We extend the classical notion of solvability to a lambda-calculus equipped with pattern matching. We prove that solvability can be characterized by means of typability and inhabitation in an intersection type system P based on non-idempotent types. We show first that the system P characterizes the set of terms having canonical form, i.e. that a term is typable if and only if it reduces to a canonical form. But the set of solvable terms is properly contained in the set of canonical forms. Thus, typability alone is not sufficient to characterize solvability, in contrast to the case for the lambda-calculus. We then prove that typability, together with inhabitation, provides a full characterization of solvability, in the sense that a term is solvable if and only if it is typable and the types of all its arguments are inhabited. We complete the picture by providing an algorithm for the inhabitation problem of P.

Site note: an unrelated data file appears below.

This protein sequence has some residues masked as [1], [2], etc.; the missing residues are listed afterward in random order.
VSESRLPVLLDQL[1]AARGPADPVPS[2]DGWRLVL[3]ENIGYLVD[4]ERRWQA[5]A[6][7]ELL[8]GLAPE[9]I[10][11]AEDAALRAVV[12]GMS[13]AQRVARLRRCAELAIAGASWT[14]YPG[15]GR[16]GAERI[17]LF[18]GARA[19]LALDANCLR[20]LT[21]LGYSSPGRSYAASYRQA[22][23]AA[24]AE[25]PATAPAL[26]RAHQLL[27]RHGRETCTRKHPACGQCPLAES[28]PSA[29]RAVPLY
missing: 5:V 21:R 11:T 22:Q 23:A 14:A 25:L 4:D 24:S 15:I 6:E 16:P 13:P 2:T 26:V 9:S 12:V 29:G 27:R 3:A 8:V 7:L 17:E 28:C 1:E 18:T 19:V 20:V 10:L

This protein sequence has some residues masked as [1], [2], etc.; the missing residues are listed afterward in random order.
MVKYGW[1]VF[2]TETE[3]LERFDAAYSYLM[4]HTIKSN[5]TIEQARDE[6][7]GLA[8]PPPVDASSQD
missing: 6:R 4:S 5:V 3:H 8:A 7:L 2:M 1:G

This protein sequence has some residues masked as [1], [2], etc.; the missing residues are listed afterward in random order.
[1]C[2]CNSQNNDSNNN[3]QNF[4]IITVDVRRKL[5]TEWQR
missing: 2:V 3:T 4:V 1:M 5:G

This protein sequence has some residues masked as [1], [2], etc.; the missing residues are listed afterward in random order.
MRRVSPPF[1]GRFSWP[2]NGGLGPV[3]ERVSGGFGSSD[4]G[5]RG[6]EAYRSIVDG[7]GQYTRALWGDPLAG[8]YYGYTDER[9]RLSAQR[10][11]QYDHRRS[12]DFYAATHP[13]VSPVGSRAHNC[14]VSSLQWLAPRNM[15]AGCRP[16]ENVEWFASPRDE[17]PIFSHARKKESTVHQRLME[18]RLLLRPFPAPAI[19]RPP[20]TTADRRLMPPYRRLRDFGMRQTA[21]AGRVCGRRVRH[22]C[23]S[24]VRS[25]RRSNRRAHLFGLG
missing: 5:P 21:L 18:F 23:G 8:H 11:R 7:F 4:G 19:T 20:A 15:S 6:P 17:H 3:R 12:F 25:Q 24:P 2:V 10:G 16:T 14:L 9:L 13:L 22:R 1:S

We will extend the well-known Church encoding of Boolean logic into $\lambda$-calculus to an encoding of McCarthy's $3$-valued logic into a suitable infinitary extension of $\lambda$-calculus that identifies all unsolvables by $\bot$, where $\bot$ is a fresh constant. This encoding refines to $n$-valued logic for $n\in\{4,5\}$. Such encodings also exist for Church's original $\lambda\mathbf{I}$-calculus. By way of motivation we consider Russell's paradox, exploiting the fact that the same encoding allows us also to calculate truth values of infinite closed propositions in this infinitary setting.